There is no doubt that both Iran and Syria have used and are using Hezbollah, as much as they can, to further their own agenda. But if the Israeli occupation of Arab lands end, prisoners are released, and peace negotiations resume between Israel and it neighbors, Hezbollah would not have any pretext and excuse to continue its military engagement with Israel.


Far from reaching a resolution, we are entering a new era of conflicts and confrontations and regime change. Chaos, turmoil and suffering in the Middle East -- the inevitable results of complete failure of US foreign policies in the region -- rising Islamic fundamentalism, militarism and increased political suppression, and extremism have created a most explosive and dangerous situation.        


It is hard to keep hopes for a peaceful solution amidst increased hostilities and extremism. However, those of us who believe that peace is the only choice and that it is possible to achieve, cannot give up. Anti-war demonstrations throughout the world, including in Tel-Aviv, keep this hope alive.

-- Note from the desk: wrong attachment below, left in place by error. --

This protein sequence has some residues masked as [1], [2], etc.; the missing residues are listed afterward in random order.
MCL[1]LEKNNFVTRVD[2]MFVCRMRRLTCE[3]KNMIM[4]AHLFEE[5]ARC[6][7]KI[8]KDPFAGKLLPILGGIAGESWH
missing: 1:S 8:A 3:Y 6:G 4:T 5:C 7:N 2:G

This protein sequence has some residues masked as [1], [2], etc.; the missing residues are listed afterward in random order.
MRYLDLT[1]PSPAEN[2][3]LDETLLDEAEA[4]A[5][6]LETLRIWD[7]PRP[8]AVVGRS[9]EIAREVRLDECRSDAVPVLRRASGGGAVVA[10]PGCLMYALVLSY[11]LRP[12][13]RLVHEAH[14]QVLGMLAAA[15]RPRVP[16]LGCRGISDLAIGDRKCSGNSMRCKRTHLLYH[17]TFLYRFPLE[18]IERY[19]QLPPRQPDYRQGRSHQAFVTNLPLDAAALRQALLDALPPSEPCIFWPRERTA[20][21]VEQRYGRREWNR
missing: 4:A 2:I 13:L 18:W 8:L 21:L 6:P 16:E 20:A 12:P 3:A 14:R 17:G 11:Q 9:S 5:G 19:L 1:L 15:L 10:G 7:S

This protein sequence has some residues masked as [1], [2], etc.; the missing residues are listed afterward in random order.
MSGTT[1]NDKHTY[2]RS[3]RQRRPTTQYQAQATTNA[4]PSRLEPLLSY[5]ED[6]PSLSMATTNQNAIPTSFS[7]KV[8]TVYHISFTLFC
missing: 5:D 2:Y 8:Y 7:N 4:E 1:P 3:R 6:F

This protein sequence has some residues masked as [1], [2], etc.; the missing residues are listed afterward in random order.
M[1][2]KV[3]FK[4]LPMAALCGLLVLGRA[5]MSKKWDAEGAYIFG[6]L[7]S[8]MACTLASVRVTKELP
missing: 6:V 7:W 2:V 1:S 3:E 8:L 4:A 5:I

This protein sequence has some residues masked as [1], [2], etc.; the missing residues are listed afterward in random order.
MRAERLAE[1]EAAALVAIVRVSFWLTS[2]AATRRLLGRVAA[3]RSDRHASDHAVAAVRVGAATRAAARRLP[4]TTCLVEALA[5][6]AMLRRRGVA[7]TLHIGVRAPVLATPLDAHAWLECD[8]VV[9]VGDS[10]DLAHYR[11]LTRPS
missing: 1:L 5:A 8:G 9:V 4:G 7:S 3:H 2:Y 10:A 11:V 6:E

Neither militarism will bring lasting security to Israel, nor will religious fanaticism bring an independent democratic Palestinian or Lebanese state. Without the support of progressive Israelis, no government in Israel would willingly sign a peace treaty, and without a strong peace movement among Palestinians and Arabs apart from their support of the resistance to occupation, the Israeli peace movement cannot achieve much. The Jewish community and pro-Israelis in the West also need to show some sympathy to the sufferings and the in-human treatment of the other side. Without a strong support for peace among the Jews outside Israel, the regional movements for peace will not succeed.